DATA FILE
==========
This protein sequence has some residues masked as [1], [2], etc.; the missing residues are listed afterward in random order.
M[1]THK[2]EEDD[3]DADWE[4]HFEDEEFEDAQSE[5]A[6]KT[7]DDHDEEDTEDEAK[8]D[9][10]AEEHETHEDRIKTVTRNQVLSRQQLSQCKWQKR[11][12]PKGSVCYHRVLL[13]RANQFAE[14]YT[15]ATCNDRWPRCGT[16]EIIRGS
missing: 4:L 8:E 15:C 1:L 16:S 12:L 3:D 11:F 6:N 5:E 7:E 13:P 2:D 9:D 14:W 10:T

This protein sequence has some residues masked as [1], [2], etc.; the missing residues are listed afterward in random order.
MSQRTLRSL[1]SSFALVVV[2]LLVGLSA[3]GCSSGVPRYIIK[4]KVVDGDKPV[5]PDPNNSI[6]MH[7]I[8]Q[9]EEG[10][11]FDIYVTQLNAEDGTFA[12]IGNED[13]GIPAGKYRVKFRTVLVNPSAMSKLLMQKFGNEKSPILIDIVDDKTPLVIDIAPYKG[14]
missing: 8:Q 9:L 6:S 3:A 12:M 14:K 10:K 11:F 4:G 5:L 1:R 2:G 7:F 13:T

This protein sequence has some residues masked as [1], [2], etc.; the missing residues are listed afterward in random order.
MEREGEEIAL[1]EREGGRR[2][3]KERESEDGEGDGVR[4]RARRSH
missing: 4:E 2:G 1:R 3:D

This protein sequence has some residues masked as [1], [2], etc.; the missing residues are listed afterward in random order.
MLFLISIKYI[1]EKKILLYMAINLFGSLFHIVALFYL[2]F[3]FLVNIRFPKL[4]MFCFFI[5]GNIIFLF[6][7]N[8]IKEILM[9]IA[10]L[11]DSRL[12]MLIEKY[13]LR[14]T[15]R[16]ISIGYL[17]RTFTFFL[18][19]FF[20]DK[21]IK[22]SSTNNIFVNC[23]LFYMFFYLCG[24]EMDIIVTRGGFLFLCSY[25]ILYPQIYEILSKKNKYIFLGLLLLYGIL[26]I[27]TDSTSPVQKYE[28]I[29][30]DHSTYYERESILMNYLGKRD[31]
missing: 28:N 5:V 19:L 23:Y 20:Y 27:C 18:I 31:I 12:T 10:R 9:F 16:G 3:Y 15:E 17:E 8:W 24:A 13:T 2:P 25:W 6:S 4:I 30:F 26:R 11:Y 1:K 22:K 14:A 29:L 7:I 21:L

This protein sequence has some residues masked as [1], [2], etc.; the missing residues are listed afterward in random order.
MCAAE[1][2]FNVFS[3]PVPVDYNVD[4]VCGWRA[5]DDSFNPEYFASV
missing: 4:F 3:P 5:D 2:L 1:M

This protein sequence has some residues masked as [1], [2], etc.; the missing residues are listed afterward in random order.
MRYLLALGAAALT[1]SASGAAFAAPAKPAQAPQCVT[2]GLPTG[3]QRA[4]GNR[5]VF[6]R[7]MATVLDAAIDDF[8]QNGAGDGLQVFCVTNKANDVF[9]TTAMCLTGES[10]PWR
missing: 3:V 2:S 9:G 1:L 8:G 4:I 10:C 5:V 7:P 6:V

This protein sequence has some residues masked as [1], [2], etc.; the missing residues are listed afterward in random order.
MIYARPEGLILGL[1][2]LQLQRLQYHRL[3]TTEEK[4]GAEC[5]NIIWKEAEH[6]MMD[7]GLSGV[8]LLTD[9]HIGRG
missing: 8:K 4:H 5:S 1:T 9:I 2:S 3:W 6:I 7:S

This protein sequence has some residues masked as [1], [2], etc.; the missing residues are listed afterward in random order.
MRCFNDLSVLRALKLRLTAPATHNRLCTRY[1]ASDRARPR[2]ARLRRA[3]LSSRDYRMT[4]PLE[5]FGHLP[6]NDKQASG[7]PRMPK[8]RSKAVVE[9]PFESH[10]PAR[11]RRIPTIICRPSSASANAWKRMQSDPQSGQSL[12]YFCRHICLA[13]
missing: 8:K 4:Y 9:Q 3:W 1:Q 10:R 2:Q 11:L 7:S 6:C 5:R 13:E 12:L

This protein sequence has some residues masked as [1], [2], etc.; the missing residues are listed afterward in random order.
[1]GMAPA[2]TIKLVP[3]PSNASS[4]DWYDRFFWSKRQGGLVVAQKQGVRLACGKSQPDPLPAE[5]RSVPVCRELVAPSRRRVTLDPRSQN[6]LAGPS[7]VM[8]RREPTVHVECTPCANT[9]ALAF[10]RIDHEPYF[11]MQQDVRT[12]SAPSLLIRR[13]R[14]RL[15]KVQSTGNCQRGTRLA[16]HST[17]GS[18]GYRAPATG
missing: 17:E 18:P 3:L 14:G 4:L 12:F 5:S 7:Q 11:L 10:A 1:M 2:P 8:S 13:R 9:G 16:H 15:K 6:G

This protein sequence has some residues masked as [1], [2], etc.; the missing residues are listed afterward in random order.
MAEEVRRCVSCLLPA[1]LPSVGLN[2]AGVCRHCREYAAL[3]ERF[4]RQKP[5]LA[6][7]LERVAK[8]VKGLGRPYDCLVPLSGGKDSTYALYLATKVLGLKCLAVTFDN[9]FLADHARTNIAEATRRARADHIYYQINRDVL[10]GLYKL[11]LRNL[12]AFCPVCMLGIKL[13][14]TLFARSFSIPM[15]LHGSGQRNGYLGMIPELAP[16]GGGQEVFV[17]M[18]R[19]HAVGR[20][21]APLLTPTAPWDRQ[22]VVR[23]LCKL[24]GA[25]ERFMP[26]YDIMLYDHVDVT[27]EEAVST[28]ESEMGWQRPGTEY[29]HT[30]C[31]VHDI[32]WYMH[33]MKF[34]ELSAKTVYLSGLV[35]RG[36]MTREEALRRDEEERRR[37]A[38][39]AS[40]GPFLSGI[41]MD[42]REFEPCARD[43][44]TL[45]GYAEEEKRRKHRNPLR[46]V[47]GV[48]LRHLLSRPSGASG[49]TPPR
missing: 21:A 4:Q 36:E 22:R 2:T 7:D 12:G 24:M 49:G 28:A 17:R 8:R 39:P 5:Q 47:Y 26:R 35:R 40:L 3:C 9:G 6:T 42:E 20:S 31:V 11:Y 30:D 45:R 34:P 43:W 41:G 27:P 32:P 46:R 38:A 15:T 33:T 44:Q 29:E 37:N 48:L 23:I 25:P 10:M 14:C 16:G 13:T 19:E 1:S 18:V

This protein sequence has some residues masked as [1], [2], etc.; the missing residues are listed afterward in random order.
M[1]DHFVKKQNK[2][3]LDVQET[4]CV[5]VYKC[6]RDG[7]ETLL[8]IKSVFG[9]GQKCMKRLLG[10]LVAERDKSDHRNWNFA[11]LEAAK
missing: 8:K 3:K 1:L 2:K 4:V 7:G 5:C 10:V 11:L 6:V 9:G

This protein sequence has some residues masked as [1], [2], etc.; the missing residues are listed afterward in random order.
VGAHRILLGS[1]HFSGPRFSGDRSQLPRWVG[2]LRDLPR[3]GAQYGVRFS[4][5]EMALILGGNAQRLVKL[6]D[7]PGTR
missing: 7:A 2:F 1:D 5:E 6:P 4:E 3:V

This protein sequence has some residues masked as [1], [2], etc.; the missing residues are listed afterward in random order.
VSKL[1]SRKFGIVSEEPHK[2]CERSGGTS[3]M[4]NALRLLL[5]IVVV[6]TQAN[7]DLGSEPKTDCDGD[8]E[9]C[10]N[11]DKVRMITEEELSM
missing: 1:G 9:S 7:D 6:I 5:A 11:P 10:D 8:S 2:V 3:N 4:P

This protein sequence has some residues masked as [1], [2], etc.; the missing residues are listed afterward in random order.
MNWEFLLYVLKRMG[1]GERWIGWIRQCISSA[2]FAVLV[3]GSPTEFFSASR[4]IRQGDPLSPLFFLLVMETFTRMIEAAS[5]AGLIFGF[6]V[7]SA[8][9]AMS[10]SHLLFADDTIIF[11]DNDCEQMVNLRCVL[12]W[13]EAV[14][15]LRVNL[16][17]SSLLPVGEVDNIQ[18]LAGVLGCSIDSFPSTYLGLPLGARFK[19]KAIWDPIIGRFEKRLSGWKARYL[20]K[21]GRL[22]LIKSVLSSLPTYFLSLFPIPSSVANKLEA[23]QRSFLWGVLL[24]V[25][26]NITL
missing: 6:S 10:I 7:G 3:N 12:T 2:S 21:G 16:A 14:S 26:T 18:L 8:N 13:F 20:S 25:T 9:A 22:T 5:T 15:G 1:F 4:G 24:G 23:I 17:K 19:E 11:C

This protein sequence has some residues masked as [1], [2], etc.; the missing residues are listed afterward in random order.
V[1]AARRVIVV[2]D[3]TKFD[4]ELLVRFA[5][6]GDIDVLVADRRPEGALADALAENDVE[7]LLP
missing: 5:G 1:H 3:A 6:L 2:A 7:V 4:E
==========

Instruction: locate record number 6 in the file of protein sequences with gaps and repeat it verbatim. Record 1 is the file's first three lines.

This protein sequence has some residues masked as [1], [2], etc.; the missing residues are listed afterward in random order.
MRYLLALGAAALT[1]SASGAAFAAPAKPAQAPQCVT[2]GLPTG[3]QRA[4]GNR[5]VF[6]R[7]MATVLDAAIDDF[8]QNGAGDGLQVFCVTNKANDVF[9]TTAMCLTGES[10]PWR
missing: 3:V 2:S 9:G 1:L 8:G 4:I 10:C 5:V 7:P 6:V